If there is one thing we have learned in today's chaotic global economy, it is that many businesses are not prepared for the future. Whether it is a lack of resources or an overconfidence that the best of times will never metastasise into the worst of times, too many organisations have refrained from future proofing. But if the latest international events have taught us anything, it is that we need to be ready for whatever could happen tomorrow, next month or next year.
Future proofing is not just about surviving pandemics, downturns and other assorted crises, however. It is about ensuring that your organisation isn't left behind by the advances of Industry 4.0 and beyond. It is about mitigating stagnation and making certain that, whatever your industry, you are able to stay relevant or adapt accordingly.
So, how do you do this? To help, we have compiled a detailed breakdown of how to future proof your business, and preserve its health for the years and decades ahead.
1. Adopt Technology
If you are not making technology a key component of your business model, then you will not be able to keep up with either your competitors or the general economy. To put it simply, technology is critical within the wider process of future proofing.
If you consider yourself something of a technophobe, then here are some of the ways in which technology can assist you in preparing for tomorrow's challenges:
Just as a bricks-and-mortar business is susceptible to break-ins, so too are your online assets. Be it a website, an eCommerce operation, social media pages or even cloud hosting: if you have an online presence – and, in 2020, you certainly should – then you are potentially vulnerable.
Technology will shield your data and information from unscrupulous parties attempting to infiltrate your digital infrastructure, so taking basic cybersecurity precautions and protecting your assets is imperative.
The more technological assistance you have in your office, the more ready you will be to deal with unforeseen circumstances. At the same time, you can also elevate your productivity levels and automate everything from time-consuming office tasks to entire marketing campaigns.
Previously, you could only guess what strategies might work and what may resonate with your clientele. Today, thanks to data analytics, business intelligence (BI), and key performance indicators (KPIs), you can gauge your customers' experience, interests and needs in a quantitative way. This is vital for fine-tuning your marketing strategies and minimising your opportunity cost.
Technology can help you scale up and scale back, which is critical for adapting to accelerated or contracted activity. This could happen at any time.
Technology is here to stay, so it is up to you to embrace the direction in which the world is heading – or remain stubborn.
2. Listen to Your Customers
In many ways, customers can be ahead of the curve and alert you to the newest trends, goods and services available in the open market. Indeed, for a lot of entrepreneurs, customers can serve as a glimpse into the next big thing, whether it is an online streaming platform or a mobile ride-sharing service.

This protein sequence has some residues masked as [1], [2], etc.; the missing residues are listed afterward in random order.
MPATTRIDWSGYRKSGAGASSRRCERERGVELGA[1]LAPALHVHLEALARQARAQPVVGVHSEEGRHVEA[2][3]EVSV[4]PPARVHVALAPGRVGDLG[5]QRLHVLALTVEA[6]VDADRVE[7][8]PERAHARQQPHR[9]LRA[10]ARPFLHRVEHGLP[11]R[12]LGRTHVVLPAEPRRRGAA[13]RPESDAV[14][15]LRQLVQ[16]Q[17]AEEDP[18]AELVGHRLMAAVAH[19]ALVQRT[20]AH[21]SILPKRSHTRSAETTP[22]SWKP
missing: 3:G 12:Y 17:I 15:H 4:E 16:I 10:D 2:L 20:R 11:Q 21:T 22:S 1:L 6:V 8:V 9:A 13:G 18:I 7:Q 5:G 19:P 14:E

Indeed, if you come across a handful of your clients talking about something new unfolding in the marketplace, this is your opportunity to learn more and take advantage of what may be exclusive information.
While this applies to in-person conversations, you can also learn what your shoppers are talking about on social media by assessing certain keywords or finding patterns in comments with monitoring software. There are other methods, too, to understanding consumer trends, such as questionnaires, market research and polls.
Ultimately, businesses that fail to listen to what their customers are telling them will not survive for very long.
3. Dispute Your Assumptions
The most dangerous words in business (indeed, some would say, the entire English language) are: "…but it's always been done this way." And yet, despite becoming something of a cliché, the phrase is still being utilised across numerous industries. If you wish to remain relevant in a fast-paced, ever-evolving global marketplace, then you need to seriously question this way of thinking.
One of the best ways to future-proof your firm is by challenging every assumption and executing new experiments, innovations and solutions. Changes should not be made for the sake of it, of course, but you should always be asking yourself if something can be done in a better and more effective way. Always question if it is possible to disrupt your own practice and, by definition, your wider industry.
4. Take a Peek into Tomorrow
If predicting the future were easy, we would all be wealthy by now, yet many experts flippantly make prognostications about tomorrow without any skin in the game. Serious businesses, on the other hand, forecast their futures with resources that capture accurate estimates for given periods. Since your bottom-line matters, you should also refrain from being so cavalier about your projections.
Plus, with a little bit of digging and common sense, you can come across some common trends unfolding before your eyes, such as:
- The rise of virtual offices and marketplaces
- The impact of the data economy
- Companies investing in automation
- An ageing workforce
- The ascent of millennials